This analysis is part of a series on the state of the short-term rental industry in Door County.

To dive into the data on the growth of the short-term rental industry in Door County, we submitted a public records request to the Door County Tourism Zone Commission, asking for a list of current room tax permit-holders.

For each permit, we requested that the data include the business type, the year the permit was issued, the property’s physical address, the business name (if applicable), and the owner’s name and address.

Tourism Zone Commission administrator Juliana Behme explained that deactivated permits are not included in the commission’s main data file, and the commission tracks those previous permit-holders separately. The same property could appear on both lists if the property had changed hands or stopped and then restarted renting, she said, because the commission would issue a new permit in that case. We requested a copy of the previous permit-holders list, as well.

We performed some basic data organization on the current permit-holders list. For instance, the commission’s permit numbers are split into four sections, separated by hyphens. Three of the four sections contain numerical codes corresponding to the rental’s municipality, business type and vacation rental management company or agent, if the rental has one. The fourth section is a permit ID number.

We copied the four sections of those permit numbers into separate columns, so that we could run queries on the data set based on municipality, business type and agent.

The data aren’t perfect: Some of the earlier permits from the late 2000s and early 2010s didn’t have dates listed for when the permit was issued, part of the reason we chose to start the bulk of our analysis in 2018. The fact that the permit ID numbers are sequential, meaning higher permit ID numbers were issued later, was helpful in making sure we had the data in the right order.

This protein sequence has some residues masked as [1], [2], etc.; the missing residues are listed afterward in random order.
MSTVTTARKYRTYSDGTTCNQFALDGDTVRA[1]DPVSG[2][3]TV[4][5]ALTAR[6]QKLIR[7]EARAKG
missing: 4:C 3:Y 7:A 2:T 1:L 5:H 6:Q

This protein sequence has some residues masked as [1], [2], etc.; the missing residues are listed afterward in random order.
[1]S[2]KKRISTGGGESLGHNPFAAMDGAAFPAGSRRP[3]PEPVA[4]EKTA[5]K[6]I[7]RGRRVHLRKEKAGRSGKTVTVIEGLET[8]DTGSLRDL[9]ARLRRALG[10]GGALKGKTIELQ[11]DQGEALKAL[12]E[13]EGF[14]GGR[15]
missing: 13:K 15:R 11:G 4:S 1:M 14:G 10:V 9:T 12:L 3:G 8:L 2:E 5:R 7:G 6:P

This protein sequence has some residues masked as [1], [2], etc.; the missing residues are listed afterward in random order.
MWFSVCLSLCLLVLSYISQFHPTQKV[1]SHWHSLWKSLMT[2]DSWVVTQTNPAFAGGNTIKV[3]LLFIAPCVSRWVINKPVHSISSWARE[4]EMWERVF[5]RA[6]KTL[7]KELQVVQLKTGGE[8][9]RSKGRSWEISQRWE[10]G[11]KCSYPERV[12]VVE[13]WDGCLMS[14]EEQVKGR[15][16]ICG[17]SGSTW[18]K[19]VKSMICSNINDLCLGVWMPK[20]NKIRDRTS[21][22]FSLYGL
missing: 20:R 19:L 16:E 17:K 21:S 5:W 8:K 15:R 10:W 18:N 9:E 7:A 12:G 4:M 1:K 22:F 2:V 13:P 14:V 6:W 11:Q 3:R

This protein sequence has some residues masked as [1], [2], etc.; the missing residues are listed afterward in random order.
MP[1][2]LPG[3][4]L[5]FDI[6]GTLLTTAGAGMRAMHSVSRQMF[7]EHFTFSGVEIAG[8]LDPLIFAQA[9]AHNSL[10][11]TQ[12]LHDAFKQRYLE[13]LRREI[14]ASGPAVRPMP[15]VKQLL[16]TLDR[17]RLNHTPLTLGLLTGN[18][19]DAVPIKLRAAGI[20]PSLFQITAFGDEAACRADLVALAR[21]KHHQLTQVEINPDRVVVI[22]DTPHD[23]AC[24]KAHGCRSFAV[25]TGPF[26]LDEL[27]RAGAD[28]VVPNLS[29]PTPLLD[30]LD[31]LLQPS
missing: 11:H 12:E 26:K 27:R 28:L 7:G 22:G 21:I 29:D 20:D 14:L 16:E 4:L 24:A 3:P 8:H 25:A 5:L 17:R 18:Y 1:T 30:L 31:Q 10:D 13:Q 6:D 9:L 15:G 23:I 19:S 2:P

To determine the number of new short-term rental businesses, among current permit-holders, that have been created since 2018, we needed to cross-reference the lists of current and previous permit-holders.

We wanted to account for any possible cases in which a short-term rental had been originally created before 2018 but had either changed ownership or stopped and restarted renting in the years since. In such cases, we might not be able to tell that the rental had originally been created earlier without cross-referencing the two lists, because the current permit-holders list would only show the current permit with the more-recent date it was issued.

To perform that analysis, we used a program called csvdedupe, created by Chicago-based civic technology company DataMade, that allows for finding matches when comparing two spreadsheets.

We input two spreadsheets into the program: one containing all permits in the cottages, cabins and houses category that were issued since the start of 2018, and another containing all previous permits. We matched the two lists based on the rental’s street address and ZIP code and found a little more than 100 matches.

Because the previous permit-holders list does not include dates and in many cases does not include permit numbers, we couldn’t tell whether a rental that appeared on both lists was originally created before or after the start of 2018. We removed such rentals from our analysis for this question, treating them as if they were created before 2018.

The Tourism Zone Commission’s permit-holders data is manually maintained, meaning there could be typos or other data entry errors, such as slight differences in how addresses are spelled between the current and previous permit-holders lists.

Such issues could result in false negative matches, so we used a feature of the csvdedupe program that allows for training a machine learning model with human input to be able to account for variances in the data sets.

To create an animated map showing the location of each current short-term rental and the date its permit was issued, we used a geocoding tool to translate each rental’s address into latitude and longitude coordinates.

Because the data and the geocoding process aren’t perfect, it’s possible some addresses were imperfectly located on the map. We found a handful of addresses that were mistakenly placed outside Door County and manually corrected the latitude and longitude for those by looking them up on a map and copying down the coordinates.

Read the story:

This analysis was performed in reporting a story on the growth of the short-term rental industry in Door County. Read the story by clicking here.